If you’re a good leader, you’re probably a good problem solver.
But are you a good coach?
Coaching means you’re no longer out front. You are the wind at the back of your colleagues.
Strong headwinds are necessary to lift a kite or an airplane into the air. But too much push-back by a boss or too many blustery boasts by a supervisor taking credit for work others accomplished kills morale, stifles innovation and poisons organizational culture.
Consider three tips to become a better coach.
1. Set aside your ego. Coaching means forgetting your agenda, listening to what’s being said, and paying attention to what’s not being said. It’s not about solving problems. It’s about asking another question to lead people to reach their own conclusions.
Watch this two minute video from Frank Maguire, one of the cofounders of FedEx.
2. Set aside time. Carving out 60 to 90 minutes of protected quality one-on-one time each month with your direct reports is vital for getting to know the human being you call a colleague. These sessions will enhance your relationship with your colleague as you build trust.
3. Set commitments. Once decisions are made, write them down. Doing so embeds them in our subconscious while providing a scorecard to measure progress. Here’s a free framework you can use as a guideline for coaching conversations.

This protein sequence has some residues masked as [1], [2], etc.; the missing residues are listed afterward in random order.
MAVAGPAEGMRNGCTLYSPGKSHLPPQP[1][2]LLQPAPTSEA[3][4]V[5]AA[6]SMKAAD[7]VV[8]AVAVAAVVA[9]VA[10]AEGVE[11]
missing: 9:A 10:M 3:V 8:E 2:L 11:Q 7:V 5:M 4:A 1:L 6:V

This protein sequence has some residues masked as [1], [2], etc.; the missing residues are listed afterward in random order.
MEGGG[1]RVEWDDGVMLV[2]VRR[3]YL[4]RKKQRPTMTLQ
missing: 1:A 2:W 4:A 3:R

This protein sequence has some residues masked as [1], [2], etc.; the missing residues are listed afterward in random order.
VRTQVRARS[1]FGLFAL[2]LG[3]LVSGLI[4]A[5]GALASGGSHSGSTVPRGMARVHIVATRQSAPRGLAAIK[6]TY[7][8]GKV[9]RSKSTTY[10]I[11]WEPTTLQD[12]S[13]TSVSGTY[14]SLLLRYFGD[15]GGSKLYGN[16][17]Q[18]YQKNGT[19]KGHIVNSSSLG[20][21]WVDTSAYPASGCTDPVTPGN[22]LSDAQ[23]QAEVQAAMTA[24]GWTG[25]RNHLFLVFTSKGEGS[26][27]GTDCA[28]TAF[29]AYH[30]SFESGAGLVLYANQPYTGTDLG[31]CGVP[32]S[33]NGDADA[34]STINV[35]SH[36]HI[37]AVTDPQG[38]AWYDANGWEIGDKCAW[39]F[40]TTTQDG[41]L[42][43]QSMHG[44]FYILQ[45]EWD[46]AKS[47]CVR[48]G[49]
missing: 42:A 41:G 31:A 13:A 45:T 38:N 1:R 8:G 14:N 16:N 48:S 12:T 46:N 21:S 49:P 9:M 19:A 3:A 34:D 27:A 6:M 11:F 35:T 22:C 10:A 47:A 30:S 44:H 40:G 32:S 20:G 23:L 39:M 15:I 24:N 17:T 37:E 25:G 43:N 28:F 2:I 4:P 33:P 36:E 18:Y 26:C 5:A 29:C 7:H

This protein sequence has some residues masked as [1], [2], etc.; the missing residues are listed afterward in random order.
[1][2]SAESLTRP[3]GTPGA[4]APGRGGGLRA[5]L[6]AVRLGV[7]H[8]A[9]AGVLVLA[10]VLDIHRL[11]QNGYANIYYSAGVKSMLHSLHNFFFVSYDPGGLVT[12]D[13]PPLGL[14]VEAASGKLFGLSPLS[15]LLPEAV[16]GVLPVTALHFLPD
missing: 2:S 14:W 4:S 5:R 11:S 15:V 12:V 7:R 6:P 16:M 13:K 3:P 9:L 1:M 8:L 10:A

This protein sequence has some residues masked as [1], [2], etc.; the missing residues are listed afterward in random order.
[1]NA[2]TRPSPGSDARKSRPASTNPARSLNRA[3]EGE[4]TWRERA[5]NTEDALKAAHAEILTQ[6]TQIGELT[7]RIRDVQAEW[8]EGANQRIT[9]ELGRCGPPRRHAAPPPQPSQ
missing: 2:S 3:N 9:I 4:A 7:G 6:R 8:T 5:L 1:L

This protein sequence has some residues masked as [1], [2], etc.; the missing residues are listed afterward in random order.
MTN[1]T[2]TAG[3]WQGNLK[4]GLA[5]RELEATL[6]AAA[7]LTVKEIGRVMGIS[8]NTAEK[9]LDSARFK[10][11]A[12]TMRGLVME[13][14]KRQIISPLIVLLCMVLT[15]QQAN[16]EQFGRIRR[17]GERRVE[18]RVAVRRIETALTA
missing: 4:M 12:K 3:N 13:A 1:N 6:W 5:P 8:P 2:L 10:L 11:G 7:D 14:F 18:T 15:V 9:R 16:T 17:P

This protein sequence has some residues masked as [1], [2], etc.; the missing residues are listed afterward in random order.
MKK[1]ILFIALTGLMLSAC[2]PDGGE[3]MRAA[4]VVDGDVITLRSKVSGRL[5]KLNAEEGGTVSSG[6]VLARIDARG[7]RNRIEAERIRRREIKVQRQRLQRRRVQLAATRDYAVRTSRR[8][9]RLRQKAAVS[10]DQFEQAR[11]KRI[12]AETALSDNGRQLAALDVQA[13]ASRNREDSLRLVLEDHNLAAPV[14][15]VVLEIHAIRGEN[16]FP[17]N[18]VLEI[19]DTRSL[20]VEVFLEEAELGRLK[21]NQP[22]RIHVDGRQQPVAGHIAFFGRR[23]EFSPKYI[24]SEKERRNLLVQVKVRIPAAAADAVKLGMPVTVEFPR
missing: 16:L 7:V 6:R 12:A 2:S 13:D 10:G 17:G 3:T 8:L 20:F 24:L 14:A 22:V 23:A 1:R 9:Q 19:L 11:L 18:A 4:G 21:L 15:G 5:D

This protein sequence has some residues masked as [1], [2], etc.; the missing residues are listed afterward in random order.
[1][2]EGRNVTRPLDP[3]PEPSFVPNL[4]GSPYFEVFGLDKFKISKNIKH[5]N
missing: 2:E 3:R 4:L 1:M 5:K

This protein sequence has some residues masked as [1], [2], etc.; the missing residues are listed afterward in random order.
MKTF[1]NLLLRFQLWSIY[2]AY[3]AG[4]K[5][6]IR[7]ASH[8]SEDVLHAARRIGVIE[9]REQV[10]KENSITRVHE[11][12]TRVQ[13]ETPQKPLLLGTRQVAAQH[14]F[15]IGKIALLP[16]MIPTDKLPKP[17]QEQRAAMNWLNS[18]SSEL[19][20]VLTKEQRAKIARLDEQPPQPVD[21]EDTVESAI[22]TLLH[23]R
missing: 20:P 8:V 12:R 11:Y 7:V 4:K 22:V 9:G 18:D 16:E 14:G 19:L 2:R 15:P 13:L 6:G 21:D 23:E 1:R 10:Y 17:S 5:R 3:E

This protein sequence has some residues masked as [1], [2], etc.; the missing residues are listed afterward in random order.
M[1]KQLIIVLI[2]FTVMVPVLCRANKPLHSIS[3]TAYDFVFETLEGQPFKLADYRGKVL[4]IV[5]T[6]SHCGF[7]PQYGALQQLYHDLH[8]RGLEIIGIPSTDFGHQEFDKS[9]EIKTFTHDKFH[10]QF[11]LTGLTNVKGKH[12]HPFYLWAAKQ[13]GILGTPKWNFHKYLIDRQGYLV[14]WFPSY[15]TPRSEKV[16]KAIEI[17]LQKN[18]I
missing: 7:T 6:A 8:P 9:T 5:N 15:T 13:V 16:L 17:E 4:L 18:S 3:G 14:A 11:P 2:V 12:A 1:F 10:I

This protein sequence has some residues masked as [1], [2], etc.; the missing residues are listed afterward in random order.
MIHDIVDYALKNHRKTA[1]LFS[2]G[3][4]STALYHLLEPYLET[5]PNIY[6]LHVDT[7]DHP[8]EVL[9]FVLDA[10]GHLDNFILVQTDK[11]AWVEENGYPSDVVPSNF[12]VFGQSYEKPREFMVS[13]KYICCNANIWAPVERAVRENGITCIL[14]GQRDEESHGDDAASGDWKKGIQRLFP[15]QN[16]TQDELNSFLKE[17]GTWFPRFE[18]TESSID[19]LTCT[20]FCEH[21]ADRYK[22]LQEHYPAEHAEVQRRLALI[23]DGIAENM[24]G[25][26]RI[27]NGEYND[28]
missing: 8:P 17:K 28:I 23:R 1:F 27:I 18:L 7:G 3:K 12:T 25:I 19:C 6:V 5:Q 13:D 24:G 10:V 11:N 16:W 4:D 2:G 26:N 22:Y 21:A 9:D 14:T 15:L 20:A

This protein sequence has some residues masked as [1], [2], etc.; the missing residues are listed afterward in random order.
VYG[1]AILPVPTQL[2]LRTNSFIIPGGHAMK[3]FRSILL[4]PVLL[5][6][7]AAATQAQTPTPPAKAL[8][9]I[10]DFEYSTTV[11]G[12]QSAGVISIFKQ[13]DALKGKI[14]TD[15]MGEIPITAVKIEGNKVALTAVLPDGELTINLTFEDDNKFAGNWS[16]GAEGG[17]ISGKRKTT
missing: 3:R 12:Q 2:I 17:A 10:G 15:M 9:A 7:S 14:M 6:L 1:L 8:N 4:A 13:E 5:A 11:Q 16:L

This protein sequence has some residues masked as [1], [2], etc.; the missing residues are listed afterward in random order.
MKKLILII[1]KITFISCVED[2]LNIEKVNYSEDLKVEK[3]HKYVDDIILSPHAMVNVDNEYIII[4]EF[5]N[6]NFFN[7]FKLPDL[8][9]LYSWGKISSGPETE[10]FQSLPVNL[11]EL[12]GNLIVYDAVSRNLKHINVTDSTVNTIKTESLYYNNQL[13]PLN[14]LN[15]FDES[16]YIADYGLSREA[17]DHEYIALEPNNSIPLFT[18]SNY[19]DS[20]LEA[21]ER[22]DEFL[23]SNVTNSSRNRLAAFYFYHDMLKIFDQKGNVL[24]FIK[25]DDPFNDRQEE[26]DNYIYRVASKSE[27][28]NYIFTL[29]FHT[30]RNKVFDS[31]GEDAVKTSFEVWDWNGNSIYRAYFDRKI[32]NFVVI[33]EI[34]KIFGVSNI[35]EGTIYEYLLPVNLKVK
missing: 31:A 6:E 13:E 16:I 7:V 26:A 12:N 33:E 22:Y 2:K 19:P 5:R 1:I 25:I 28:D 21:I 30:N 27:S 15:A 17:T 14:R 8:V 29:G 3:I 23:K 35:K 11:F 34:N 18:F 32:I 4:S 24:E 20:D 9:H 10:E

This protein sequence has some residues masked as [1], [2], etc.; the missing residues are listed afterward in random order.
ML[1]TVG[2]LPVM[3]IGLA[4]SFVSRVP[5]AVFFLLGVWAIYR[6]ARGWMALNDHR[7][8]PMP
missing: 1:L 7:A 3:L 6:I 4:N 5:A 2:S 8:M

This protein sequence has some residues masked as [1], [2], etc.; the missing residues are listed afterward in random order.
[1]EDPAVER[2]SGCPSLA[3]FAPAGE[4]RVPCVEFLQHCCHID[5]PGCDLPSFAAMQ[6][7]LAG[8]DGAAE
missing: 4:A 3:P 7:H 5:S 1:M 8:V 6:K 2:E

Being a bit more of a coach and a little less of a boss will enable your colleagues to run like the wind.
About the Author: Greg Bustin is an executive coach, consultant and speaker who has delivered more than 500 keynotes and workshops on five continents. www.bustin.com Greg advises leaders at some of the world’s most admired companies, and his views about leadership have been published in The Wall Street Journal, Chief Executive, Fast Company, Forbes, Inc., Investor’s Business Daily, Leader to Leader, and other major publications. He’s written five leadership books. His newest book, How Leaders Decide: A Timeless Guide to Making Tough Choices (Sourcebooks), examines decision-making in history’s greatest triumphs and tragedies. How Leaders Decide